But that’s not all. You can choose the type of features you are looking for by entering, say, “guitar”. This gives you all features that relate to the guitar. Or “video” to find all features that have a video on them.

Getting to the Feature Browser is easy too. If the chord window is open, just type “/” and Enter, instead of a chord. Or, with the Main Window click on the “?” button in maximized view, or in the Misc tab if in Compact view.

This is a terrific feature for a program with so many great features. We tend to know those that we use the most, but sometimes forget about those that could make our work easier or improve our music. Plus you no longer have to feel guilty for not reading the manual.

Try this yourself by calling it up, typing chord, then adding “builder” for the “chord builder” feature to really show what it can do.


Cmd-click or right-click on track button in the mixer > Select RealTracks > Find Best Sub. Not only do you get a long list of possible RealTrack substitutes, but the best ones are close to the top. Each works well with the whole song, but gives you different ways to explore it with different  musical styles and genres, especially if you pick a different player. However, even choosing the same player gives you insight into the subtle changes that can be used by the same person in a different performance but retaining their personal style.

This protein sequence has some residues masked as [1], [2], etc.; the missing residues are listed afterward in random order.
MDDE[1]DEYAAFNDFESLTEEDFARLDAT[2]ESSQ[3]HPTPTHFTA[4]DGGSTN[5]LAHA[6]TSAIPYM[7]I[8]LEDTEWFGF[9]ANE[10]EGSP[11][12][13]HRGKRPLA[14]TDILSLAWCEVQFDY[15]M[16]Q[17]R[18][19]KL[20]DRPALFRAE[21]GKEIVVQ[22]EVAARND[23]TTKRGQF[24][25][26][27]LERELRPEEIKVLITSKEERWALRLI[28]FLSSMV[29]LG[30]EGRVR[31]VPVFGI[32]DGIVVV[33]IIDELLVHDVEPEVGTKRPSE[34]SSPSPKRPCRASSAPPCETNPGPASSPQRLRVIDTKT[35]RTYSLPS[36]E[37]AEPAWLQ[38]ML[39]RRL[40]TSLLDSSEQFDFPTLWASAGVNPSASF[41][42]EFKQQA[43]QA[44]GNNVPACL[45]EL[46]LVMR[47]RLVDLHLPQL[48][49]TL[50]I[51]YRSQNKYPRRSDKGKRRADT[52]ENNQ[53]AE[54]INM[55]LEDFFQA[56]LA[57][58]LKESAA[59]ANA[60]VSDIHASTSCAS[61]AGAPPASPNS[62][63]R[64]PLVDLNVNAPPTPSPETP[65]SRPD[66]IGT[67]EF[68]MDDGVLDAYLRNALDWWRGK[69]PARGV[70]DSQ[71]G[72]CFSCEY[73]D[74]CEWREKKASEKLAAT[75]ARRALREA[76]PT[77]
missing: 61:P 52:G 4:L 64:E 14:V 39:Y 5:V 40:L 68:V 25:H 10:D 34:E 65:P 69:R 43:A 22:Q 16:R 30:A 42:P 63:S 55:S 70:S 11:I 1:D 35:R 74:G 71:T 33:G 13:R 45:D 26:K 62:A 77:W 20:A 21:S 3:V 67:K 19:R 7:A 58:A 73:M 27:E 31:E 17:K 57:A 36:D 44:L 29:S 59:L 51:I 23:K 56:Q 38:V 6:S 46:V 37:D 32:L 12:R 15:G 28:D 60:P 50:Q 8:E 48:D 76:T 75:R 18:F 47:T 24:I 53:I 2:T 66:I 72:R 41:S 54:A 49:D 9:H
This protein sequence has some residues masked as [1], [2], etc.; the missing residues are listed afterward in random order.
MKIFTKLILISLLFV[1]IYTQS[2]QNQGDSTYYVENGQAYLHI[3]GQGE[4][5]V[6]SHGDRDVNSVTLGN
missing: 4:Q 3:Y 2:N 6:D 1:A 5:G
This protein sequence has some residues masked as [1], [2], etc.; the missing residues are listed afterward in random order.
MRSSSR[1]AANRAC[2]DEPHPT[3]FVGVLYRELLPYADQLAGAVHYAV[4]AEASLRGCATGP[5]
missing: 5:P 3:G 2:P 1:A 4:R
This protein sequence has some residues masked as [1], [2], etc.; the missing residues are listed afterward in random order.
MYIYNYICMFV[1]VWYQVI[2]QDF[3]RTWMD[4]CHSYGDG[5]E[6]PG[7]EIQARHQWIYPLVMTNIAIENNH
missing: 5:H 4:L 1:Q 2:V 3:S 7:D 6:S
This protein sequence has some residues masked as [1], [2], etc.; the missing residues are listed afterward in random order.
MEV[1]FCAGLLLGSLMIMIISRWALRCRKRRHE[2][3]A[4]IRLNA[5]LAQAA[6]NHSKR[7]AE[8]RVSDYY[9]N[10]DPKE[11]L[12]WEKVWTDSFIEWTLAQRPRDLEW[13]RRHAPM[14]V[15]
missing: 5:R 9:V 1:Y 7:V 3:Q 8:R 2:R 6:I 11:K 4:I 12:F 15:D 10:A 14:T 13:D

You can even change to a RealTrack if the current track doesn’t have one.  Here you can choose a RealTrack, and choosing “All” gives you a bunch of new options to change even the type of instrument, and I really like the option to choose a family of instruments so that you can try out, say, all sorts of different guitars for a part (and there are a lot of guitars). You can even open an Artist Bio to learn about the player, and once in that browser you can choose any artist to learn more about them. Just one more example of the enhanced usability that has been added throughout this entire release.

Drag-and-Drop File Opening

I particularly like the drag-and-drop file opening, which simplifies all the choices if you just want, say, to load a basic MIDI file to start working on it. Not just BiaB files are supported, but audio, MIDI, and more. If you have a lot of files and need to search for the one you want, it’s nice to be able to just drag it into the app. This improves your workflow and lowers your blood pressure.